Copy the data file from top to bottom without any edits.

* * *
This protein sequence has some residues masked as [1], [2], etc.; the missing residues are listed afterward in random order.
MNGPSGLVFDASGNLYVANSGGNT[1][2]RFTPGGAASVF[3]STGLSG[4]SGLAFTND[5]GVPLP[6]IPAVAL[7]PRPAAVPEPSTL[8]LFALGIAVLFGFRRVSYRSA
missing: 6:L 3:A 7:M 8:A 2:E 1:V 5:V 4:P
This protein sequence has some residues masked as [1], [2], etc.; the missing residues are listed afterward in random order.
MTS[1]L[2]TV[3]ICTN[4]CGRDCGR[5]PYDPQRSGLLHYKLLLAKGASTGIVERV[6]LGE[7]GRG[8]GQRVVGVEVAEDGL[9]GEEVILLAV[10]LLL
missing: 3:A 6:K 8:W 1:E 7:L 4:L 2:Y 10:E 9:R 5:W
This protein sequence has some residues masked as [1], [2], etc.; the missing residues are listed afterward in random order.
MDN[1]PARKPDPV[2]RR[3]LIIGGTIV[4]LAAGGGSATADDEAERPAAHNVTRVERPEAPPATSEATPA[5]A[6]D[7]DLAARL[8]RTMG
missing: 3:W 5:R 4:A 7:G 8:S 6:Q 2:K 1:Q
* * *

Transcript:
This protein sequence has some residues masked as [1], [2], etc.; the missing residues are listed afterward in random order.
MNGPSGLVFDASGNLYVANSGGNT[1][2]RFTPGGAASVF[3]STGLSG[4]SGLAFTND[5]GVPLP[6]IPAVAL[7]PRPAAVPEPSTL[8]LFALGIAVLFGFRRVSYRSA
missing: 6:L 3:A 7:M 8:A 2:E 1:V 5:V 4:P
This protein sequence has some residues masked as [1], [2], etc.; the missing residues are listed afterward in random order.
MTS[1]L[2]TV[3]ICTN[4]CGRDCGR[5]PYDPQRSGLLHYKLLLAKGASTGIVERV[6]LGE[7]GRG[8]GQRVVGVEVAEDGL[9]GEEVILLAV[10]LLL
missing: 3:A 6:K 8:W 1:E 7:L 4:L 2:Y 10:E 9:R 5:W
This protein sequence has some residues masked as [1], [2], etc.; the missing residues are listed afterward in random order.
MDN[1]PARKPDPV[2]RR[3]LIIGGTIV[4]LAAGGGSATADDEAERPAAHNVTRVERPEAPPATSEATPA[5]A[6]D[7]DLAARL[8]RTMG
missing: 3:W 5:R 4:A 7:G 8:S 6:Q 2:K 1:Q